Author Topic: Birding Binoculars?  (Read 1651 times)

Online PopeyesPappy

Birding Binoculars?
« on: March 13, 2018, 07:30:52 AM »
Mom likes to watch the birds. She has a pair of nice binoculars that she paid around $500 for 30 years ago, but she took them to my brother's in Florida and left them there. Now she is looking for a new pair and asked me to help her find something nice, but not terribly expensive.

I'm looking at Bushnell Elite E2 8x42 or 10x42. I can get the 8x32 for about $290 and the 10x42 for $330 with the expires soon 30% rebate. Does anybody have any experience with these? Is there something else I should be looking at around that price point? What is better for birding 8 or 10x?
Save a life. Adopt a Greyhound.


Offline SGOS

Re: Birding Binoculars?
« Reply #1 on: March 13, 2018, 10:47:13 AM »
You are not allowed to view links. Register or Login
Mom likes to watch the birds. She has a pair of nice binoculars that she paid around $500 for 30 years ago, but she took them to my brother's in Florida and left them there. Now she is looking for a new pair and asked me to help her find something nice, but not terribly expensive.

I'm looking at Bushnell Elite E2 8x42 or 10x42. I can get the 8x32 for about $290 and the 10x42 for $330 with the expires soon 30% rebate. Does anybody have any experience with these? Is there something else I should be looking at around that price point? What is better for birding 8 or 10x?
I've had two pairs of Bushnells over the years.  I lost one in the woods, and replaced them with a model called the Bushnell Custom Compact, which is no longer in production.  I used them for hunting, but the Compacts were too small for birding, although I've used them for that.  I'm not much of a birder.  This probably isn't much help, but I think Bushnell had more of a mid to low end reputation back when I bought mine, but I don't know where they are today.  The name has been around for as long as I can remember.  They were perfectly adequate for what I wanted, but like stereo equipment, it starts to get exponentially more expensive to squeeze out small increments of improvements.  20 years ago, a hunting fanatic friend paid over $1000 dollars for a pair of Leitz Trinovids.  I had a brief look through them and they were very nice, but the extra $800 over mine didn't seem worth it.  For $1000 I expect to be able to see through walls.

Offline Baruch

Re: Birding Binoculars?
« Reply #2 on: March 13, 2018, 01:13:40 PM »
Optically, it is the square cm of the front lenses that matter.  Magnification is secondary.
שלום

Offline SGOS

Re: Birding Binoculars?
« Reply #3 on: March 13, 2018, 01:35:19 PM »
You are not allowed to view links. Register or Login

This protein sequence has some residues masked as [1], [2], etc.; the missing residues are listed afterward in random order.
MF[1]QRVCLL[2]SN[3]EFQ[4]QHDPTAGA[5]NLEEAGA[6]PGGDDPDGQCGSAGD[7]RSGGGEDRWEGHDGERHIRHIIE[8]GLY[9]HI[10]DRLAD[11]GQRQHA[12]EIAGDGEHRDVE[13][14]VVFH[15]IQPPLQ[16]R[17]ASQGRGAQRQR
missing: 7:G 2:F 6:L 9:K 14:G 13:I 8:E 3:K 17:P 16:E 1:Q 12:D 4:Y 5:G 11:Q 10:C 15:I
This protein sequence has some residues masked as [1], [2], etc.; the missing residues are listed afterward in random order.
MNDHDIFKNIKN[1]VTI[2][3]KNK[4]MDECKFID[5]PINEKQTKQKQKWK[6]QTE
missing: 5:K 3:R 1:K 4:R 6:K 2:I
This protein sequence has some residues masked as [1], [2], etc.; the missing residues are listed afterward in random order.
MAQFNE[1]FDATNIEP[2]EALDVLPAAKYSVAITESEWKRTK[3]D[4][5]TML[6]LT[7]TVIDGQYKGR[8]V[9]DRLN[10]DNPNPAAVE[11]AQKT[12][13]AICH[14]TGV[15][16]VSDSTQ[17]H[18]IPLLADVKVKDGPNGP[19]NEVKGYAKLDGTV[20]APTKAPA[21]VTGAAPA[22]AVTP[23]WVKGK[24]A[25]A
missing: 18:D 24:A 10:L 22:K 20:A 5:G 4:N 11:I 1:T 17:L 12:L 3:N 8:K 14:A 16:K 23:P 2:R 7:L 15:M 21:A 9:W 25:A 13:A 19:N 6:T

Optically, it is the square cm of the front lenses that matter.  Magnification is secondary.
In the past, that was true, but I'm wondering if improvements in lens technology cancels this out.  I don't know the answer, but modern cameras and cell phones have tiny lenses, at least the majority of those sold.  Perhaps that is a much resolution that the majority of the public wants.  I still lean toward larger lenses, but many of my photographer friends tell me they aren't necessary.  Or maybe they mean they just aren't necessary for the little people.

Online PopeyesPappy

Re: Birding Binoculars?
« Reply #4 on: March 13, 2018, 01:59:45 PM »
You are not allowed to view links. Register or Login
Optically, it is the square cm of the front lenses that matter.  Magnification is secondary.

lol

While technically that may be true I doubt mom is interested a $12,000 dollar, 60 lb pair of Yamato 20 x 120 Naval binoculars so she can have a larger objective lens for her back yard bird watching.
Save a life. Adopt a Greyhound.


Offline Baruch

Re: Birding Binoculars?
« Reply #5 on: March 13, 2018, 07:06:42 PM »
You are not allowed to view links. Register or Login
In the past, that was true, but I'm wondering if improvements in lens technology cancels this out.  I don't know the answer, but modern cameras and cell phones have tiny lenses, at least the majority of those sold.  Perhaps that is a much resolution that the majority of the public wants.  I still lean toward larger lenses, but many of my photographer friends tell me they aren't necessary.  Or maybe they mean they just aren't necessary for the little people.

That is possible because of electronics.  Are you talking about a CCD binocular with an artificial viewing screen?
שלום

Offline Baruch

Re: Birding Binoculars?
« Reply #6 on: March 13, 2018, 07:07:25 PM »
You are not allowed to view links. Register or Login
lol

While technically that may be true I doubt mom is interested a $12,000 dollar, 60 lb pair of Yamato 20 x 120 Naval binoculars so she can have a larger objective lens for her back yard bird watching.

Have her son carry them.  Make him prove he still loves her.
שלום

Online Cavebear

Re: Birding Binoculars?
« Reply #7 on: March 15, 2018, 02:38:02 AM »
You are not allowed to view links. Register or Login
Mom likes to watch the birds. She has a pair of nice binoculars that she paid around $500 for 30 years ago, but she took them to my brother's in Florida and left them there. Now she is looking for a new pair and asked me to help her find something nice, but not terribly expensive.